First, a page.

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|Sanity lives here
By Daniel M. Ryan
As of the time of this writing, I’m glad to relay the good news that Rep. Steve Scalise is conscious, been talking to his family, and has had his condition upgraded to “serious” from “critical.” Since he was the worst wounded of the four that were shot by now-dead nutbar James Hodgkinson, it’s not too early to breathe a sigh of relief. The latest prognosis, as of the time of this writing, is for Rep. Scalise to “not only... walk again but ‘hopefully run’ some time after he is released from the hospital [in several weeks]”.
Thankfully, political figures across the board were shocked by what happened. After finding out that Hodgkinson had been a supporter of his, Sen. Sanders issued a strong denunciation that was clearly not boilerplate.
Scalise and the other three were at the baseball field practising for the then-upcoming Congressional Baseball Game at Nationals Park in Washington. In defiance of Hodgkinson’s horrid crime, the game went ahead as scheduled last Thursday night. A write-up in the Los Angeles Times described the bipartisan unity at the event. Signs showing support for Rep. Scalise were all over the place, and even the on-field trash talk was muted. The Dem team won handily, and asked that the trophy be displayed in Rep. Scalise’ office until he gets well enough to return.
The professional political class did themselves credit last week. There’s been a lot of complaints about over-partisanship, but there was hardly any partisan hustles as a result of Hodgkinson’s crime. Yes: there were some gun grabbers who opportunistically brayed away for more gun control, but they were few and their voices quickly faded. The bulk of the Dems did show that they know when it’s time to put away the partisanship. There’ve also been lots of complaints about the “Uniparty,” but the unity at the game is the kind of Uni we need to see. Certainly, the pols were at one with the bulk of the nation.
It’s that unity of shock and defiance which reassures us that Hodgkinson was no more than a nut-boy. Although his foiled shooting was political in a way, as evinced by the fact that he asked if the players were Republican before he pulled out his gun and the fact that he had a list in his own handwriting of names of Freedom-Caucus members, his cold-blooded actions are far enough away from the political mainstream to rightly peg him as a nutter. It may not seem this way, but things were worse in 1969. As explained by David Horowitz:
In 1969, Ayers and his wife convened a "War Council" in Flint Michigan, whose purpose was to launch a military front inside the United States with the purpose of helping Third World revolutionaries conquer and destroy it. Taking charge of the podium, dressed in a high-heeled boots and a leather mini-skirt – her signature uniform – Dorhn incited the assembled radicals to join the war against "Amerikkka" and create chaos and destruction in the "belly of the beast." Her voice rising to a fevered pitch, Dohrn raised three fingers in a "fork salute" to mass murderer Charles Manson whom she proposed as a symbol to her troops. Referring to the helpless victims of the Manson Family as the "Tate Eight" (the most famous was actress Sharon Tate) Dohrn shouted:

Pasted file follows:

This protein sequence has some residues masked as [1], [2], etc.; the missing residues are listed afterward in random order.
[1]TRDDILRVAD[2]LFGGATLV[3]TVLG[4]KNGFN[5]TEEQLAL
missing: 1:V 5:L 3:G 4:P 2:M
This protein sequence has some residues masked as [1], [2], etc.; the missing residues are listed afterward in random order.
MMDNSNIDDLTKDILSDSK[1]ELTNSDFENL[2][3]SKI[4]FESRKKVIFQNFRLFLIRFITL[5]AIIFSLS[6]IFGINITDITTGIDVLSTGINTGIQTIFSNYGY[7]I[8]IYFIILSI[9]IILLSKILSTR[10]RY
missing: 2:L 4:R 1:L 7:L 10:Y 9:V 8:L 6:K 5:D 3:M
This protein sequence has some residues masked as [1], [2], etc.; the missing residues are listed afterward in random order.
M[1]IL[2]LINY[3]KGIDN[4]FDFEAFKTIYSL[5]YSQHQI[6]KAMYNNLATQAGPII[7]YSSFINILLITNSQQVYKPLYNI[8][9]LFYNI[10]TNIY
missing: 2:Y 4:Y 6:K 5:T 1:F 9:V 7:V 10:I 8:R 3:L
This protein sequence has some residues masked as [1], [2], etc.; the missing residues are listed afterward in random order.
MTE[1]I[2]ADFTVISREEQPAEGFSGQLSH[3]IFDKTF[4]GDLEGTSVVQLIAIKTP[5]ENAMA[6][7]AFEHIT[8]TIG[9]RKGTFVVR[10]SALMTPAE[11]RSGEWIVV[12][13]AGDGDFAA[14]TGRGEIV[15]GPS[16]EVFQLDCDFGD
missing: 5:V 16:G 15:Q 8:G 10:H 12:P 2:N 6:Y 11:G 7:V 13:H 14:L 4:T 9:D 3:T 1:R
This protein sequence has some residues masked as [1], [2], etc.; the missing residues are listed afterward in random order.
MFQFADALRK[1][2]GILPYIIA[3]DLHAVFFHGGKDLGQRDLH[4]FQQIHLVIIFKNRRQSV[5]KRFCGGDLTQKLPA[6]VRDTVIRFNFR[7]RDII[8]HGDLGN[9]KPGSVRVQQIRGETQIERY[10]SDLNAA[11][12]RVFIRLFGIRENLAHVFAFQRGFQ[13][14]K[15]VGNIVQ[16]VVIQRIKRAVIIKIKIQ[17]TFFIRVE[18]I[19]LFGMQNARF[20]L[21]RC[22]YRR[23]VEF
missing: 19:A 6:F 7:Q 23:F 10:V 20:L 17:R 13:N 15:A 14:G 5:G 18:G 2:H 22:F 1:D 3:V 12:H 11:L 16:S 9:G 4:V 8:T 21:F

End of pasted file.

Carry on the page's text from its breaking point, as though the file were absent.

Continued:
Lest anyone think that the Weathermen were fringey, they did get mainstream press at the close of the 1960s. Their parent group, Students for a Democratic Society, got a lot more press and a lot of respect. So much so, Robert A. Heinlein imagined that they would become one of the two mainline parties in the future world of his I Will Fear No Evil (1970). As bad as last week and this year have been, 1968 and 1969 were clearly worse.
That’s important to keep in mind, prone as we are to seeing the gloomy side of today’s America. It is true that Cultural Marxism plus Tammany-Hall-type “victim studies” hustles have induced lefties to act aggressively, not only in politically-correct universities but also in street demonstrations turned violent. But, the aggressiveness out there now is lesser than the aggressiveness on parade in the late ‘60s. There have been ghetto riots, but they’ve been less in extent and less damaging than the 1992 Los Angeles riot – let alone the big riots of the mid-late 1960s.
More importantly, the hug-a-thug habit that was the Cold War liberals’ Achilles heel is all-but gone. I cannot count the number of apologias for left-wing violence that were floating out from the liberal part of town in the mid-late ‘60s. Compared to the totality of them, “space to destroy” is pretty thin.
Also, the rioters who have been caught by the cops are being indicted - including the notorious bike-lock prof. Believe it or not, it was actually controversial to haul in politicized rioters back in the ‘60s. Back then, campus police – now standard – was deemed by the professoriate to be beyond the pale. But nowadays, the law can do its work with little resistance.
Politicized violence like that of James Hodgkinson acts like an ice-bucket sobriety device. It allows us to see that the oft-spread fears of a new Civil War or all-out insurrection are farther away than we think. More decisively, the post-shooting unity we saw in Washington shows that the pols – even leftish Dems – sometimes know when to draw the line. They continue to harass Donald Trump with specious charges and hollow threats of impeachment, but none of them show any temptation to excuse political violence. The late 1960s were different, and worse.
Nowadays, it’s not just Rep. Scalise who’s getting better. Compared to approximately fifty years ago, so is America.
Daniel M. Ryan, as Nxtblg, is shepherding the independently-run Open Audi Initiative Prediction Market Shadowing Project. He has stubbornly assumed all the responsibility and blame for the workings and outcome of the project.